And you, dear reader, whether you are a writer or not, you are important to me. I will be sure to provide you with new content you enjoy each week. 

If you haven’t yet, be sure to head over to the “The Author” page to learn more about yours truly and please sign up for my email list if you haven’t yet.
You will receive an email whenever I publish a new post as well as a monthly update.

As a thank you for signing up, during the first week of my blog launch, you will be automatically entered to win a $15 Barnes & Noble gift card. Those already subscribed will also be entered for a chance to win.
I will draw a winner at random and announce the winner on March 27th. 🙂

Also, make sure to check out the post I wrote for Madi’s blog on how I push through writing even on the hardest days! 

On March 21st, Josie will be sharing an interview with Connor and Astrid – the two main characters from my book, True Colors 🙂

On March 23rd, Anika will be interviewing me and sharing some never before seen snippets from True Colors! 

You definitely will not want to miss these posts! And don’t forget to give their blogs a look and leave them a comment! They’re all such wonderful girls that I am happy to call friends 🙂 

Thank you so much for reading, subscribing, and being a faithful supporter!

Please leave a comment down below! I love meeting new people and interacting with my readers :)​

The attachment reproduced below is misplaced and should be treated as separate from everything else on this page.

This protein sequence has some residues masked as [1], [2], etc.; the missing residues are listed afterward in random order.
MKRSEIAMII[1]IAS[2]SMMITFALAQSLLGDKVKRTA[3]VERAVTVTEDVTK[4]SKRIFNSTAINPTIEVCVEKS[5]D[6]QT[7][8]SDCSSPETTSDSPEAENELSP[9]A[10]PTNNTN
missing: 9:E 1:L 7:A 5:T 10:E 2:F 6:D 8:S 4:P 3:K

Never Before Seen Writing Snippets From True Colors

Good afternoon, readers!

Lately I’ve been thinking how not many people really know what my current WIP is all about and today is the day I change that! I’d like to share some snippets from True Colors with you today so that you can have a better look at what the story is about. These have never been shared publicly before and are entirely raw, unedited pieces of my work, so you’re in for a treat! ;D

   ”So, you’re him. You’re Connor,” Astrid said after a moment of awkward silence. Connor sighed and rolled his eyes. “Glad to have made an impression,” he mumbled.
   ”Well the stories they tell are something to behold,” Astrid said.
Connor scoffed, not making eye contact.
   Astrid leaned over, looking into his eyes again. Connor couldn’t understand why she kept doing that, but it was starting to annoy.
   ”You know, somehow when I look into your eyes I don’t see the raging, destructive man they describe,” she observed.
   Connor looked at her now, eyes narrowed. ”And what is it you see?” he asked.
She remained silent for a moment and then smiled sadly. ”Loneliness,” she said. Connor was taken back by this statement and the way it hit him made him feel uncomfortable. Why did that have such an effect on him?
   Connor arose and stepped out of the aisle. ”I’m not lonely,” he said.

   ”What could you possibly do to help me? You can’t change this,” Connor said, pointing to his hair.
   ”That is true to an extent ; you can not hide the truth. Our true colors always show here in Shano. However, there is always a way to change our appearance by our actions,” Zachariah said.
   Connor looked at him, eyes narrowed. “Don’t you get it? I can’t change who I am! No matter what I do to try to change, the anger – the hatred – it always wins,” he said.
    ”Of course it does. Because you do not believe that you can change. But I do, Connor. Everyone has the power within themselves to change who they are – if they truly believe the ability to change is in them,” Zachariah said.
   Connor sighed. This old man just didn’t get it. ”Believing you can change won’t make you change,” Connor mumbled.
   ”No…,” Zachariah began, leaving Connor wondering what could come next, “But it will give you the empowerment you need to do so,” he finished.  

   ”Sawyer, I told you to shut up!” Connor snapped.